If we look at the previous example, we can see that there is a problem. If a
valid range is selected then the range is highlighted, if not, then nothing
happens. However, in this event, we might want to prompt the user to enter
a valid range, perhaps using a MsgBox. A two-way If structure has been used
to implement this change in Listing 6.2. Note that the comparison test is the
same, but an Else alternative displays the error message (see Figure 6.2).

Listing 6.2

'Highlights selected user range
Sub GetRange ()
Dim Rng As Range
Set Rng = Application.InputBox (prompt: ="Enter range", Type: =8)
If Not (Rng Is Nothing) Then
Rng.Select

Else

MsgBox "Please choose a valid range"

End If
End Sub

Indentation helps to
identify the code inside
the If statement's body

119

Figure 6.3 Screenshot from Listing 6.3

This next example shows how the two-way If can be used. This macro will
input a person’s sex and display the message “You can retire at 60” if the sex
of the person is female, otherwise display the message “You can retire at the
age of 65”. It uses a string variable to store the sex of the person, which is
input through an InputBox command. The two-way If then checks if the sex
is female and outputs the corresponding message. Otherwise, it displays the
alternative message.

Listing 6.3 Another two-way If example

Sub retireAge ()
Dim sex As String
sex = InputBox ("Input the sex of the person", "Person's Sex")
If (sex="female")
Then MsgBox "You can retire at the age of 60"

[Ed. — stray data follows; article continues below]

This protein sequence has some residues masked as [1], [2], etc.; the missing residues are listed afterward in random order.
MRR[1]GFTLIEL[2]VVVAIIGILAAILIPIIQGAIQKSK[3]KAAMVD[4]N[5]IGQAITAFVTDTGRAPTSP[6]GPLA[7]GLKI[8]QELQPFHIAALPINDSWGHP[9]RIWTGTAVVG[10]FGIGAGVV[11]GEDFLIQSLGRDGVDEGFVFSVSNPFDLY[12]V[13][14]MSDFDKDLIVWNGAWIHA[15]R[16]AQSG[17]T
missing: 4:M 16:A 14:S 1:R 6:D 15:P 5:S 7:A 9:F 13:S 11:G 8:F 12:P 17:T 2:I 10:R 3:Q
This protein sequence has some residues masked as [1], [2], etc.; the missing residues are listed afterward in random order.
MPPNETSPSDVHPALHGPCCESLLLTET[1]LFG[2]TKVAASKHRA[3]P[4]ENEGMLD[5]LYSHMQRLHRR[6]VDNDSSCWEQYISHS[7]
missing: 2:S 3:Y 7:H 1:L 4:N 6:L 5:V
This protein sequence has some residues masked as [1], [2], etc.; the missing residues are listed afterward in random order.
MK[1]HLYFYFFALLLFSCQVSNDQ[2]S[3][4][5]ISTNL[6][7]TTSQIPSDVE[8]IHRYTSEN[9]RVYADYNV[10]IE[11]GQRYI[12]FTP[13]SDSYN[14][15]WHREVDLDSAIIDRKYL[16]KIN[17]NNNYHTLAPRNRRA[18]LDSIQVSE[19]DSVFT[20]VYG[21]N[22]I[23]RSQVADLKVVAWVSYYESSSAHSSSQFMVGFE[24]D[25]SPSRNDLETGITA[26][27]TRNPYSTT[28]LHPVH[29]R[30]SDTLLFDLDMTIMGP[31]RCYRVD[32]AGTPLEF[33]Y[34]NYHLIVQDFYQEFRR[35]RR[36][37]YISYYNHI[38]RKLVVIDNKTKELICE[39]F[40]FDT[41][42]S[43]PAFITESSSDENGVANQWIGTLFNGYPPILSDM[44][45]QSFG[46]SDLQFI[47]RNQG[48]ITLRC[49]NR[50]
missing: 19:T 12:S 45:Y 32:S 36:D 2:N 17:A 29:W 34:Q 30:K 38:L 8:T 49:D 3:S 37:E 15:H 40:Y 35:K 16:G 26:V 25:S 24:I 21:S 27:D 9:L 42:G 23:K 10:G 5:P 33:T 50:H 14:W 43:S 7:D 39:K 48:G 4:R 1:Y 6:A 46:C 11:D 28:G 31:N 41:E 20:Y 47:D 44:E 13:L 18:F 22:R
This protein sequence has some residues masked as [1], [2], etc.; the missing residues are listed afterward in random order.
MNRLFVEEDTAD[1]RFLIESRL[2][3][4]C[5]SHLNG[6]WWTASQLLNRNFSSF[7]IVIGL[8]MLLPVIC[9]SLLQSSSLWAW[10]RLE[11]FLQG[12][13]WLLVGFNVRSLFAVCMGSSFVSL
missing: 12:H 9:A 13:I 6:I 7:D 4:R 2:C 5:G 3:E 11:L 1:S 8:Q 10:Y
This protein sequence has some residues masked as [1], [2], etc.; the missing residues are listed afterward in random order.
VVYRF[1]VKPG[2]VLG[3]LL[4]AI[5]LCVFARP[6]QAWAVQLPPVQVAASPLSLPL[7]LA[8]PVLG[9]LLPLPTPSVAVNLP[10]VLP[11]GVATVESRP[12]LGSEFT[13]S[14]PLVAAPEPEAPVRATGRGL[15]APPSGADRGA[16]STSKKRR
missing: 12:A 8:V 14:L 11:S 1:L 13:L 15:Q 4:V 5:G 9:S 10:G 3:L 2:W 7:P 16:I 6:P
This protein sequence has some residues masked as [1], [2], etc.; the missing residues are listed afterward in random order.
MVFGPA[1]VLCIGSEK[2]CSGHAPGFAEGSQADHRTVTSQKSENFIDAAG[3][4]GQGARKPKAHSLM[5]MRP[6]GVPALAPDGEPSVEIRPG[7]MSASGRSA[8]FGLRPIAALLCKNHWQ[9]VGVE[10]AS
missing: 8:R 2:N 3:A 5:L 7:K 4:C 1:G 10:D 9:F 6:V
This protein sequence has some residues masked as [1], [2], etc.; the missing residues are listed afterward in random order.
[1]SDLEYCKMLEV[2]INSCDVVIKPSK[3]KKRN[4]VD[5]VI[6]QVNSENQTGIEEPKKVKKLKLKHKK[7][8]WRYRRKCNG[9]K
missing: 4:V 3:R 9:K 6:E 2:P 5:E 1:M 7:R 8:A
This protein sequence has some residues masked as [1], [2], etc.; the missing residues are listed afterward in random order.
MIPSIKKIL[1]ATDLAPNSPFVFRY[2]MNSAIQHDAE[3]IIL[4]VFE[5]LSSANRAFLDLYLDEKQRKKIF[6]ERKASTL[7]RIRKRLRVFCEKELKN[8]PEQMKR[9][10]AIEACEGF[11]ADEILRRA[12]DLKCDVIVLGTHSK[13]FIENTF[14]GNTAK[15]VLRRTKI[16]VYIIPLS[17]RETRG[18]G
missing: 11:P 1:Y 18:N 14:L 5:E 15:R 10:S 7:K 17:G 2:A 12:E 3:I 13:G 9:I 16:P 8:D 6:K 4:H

Else

MsgBox "You can retire at 65"

End Sub

Parentheses are not
required around the test
but they help separate it
from the rest of the code

120

Self-assessment exercise

What is wrong with this If statement?

If (z > 0) Then
MsgBox "This"

Else

MsgBox "That"
End Else

The multi-way If statement

The two-way If statement is applied when you want the program code to
execute one set of instructions if some condition is true, else execute another
set of instructions. However, there are times when you may want to execute
one set of instructions if some condition is true, or else if some other
condition is true, you may want to execute another set of instructions, and
so on, until all alternatives have been completed. The general syntax is:

If ComparisonTest Then
One or more VBA statements

Else If

One or more VBA statements

Else If

One or more VBA statements

Else

One or more VBA statements

End If

Consider the previous example. This was written as a two-way If, where the
first condition checked if the person’s sex was female and displayed the
appropriate message, else the alternative message for a male person would
be displayed. The problem is that the program would take any alternative
value other than female. We will extend this two-way If to a three-way If so
that first condition will check if the person’s sex is female and display the
appropriate message, else if the person’s sex is male, it will display the male
message, else it will display an error message such as “You have entered an
invalid sex”. In Listing 6.4, the If checks if the sex is female and display the
corresponding message. Else If checks if the sex is male, will display the
corresponding, and the final Else will display an error message.

121

Listing 6.4

Sub retire_age ()
Dim sex As String
Sex = InputBox ("Input the sex of the person (male or female)", "Person's Sex")
If (sex="female") Then
MsgBox "You can retire at the age of 60"
Else If (sex = "male") Then
MsgBox "You can retire at 65"

Else

MsgBox " Error! You have entered an invalid sex."

End If
End Sub

Take note

There is a single-line form of the If statement, with this format:

If ComparisonTest Then VBStatement(s)

For example,

If (sex=”female”) Then MsgBox “You can retire at the age of 60”

This does not require an End If statement because the comparison test

and the body of the If reside on the same line.

Figure 6.4 Screenshot of Listing 6.4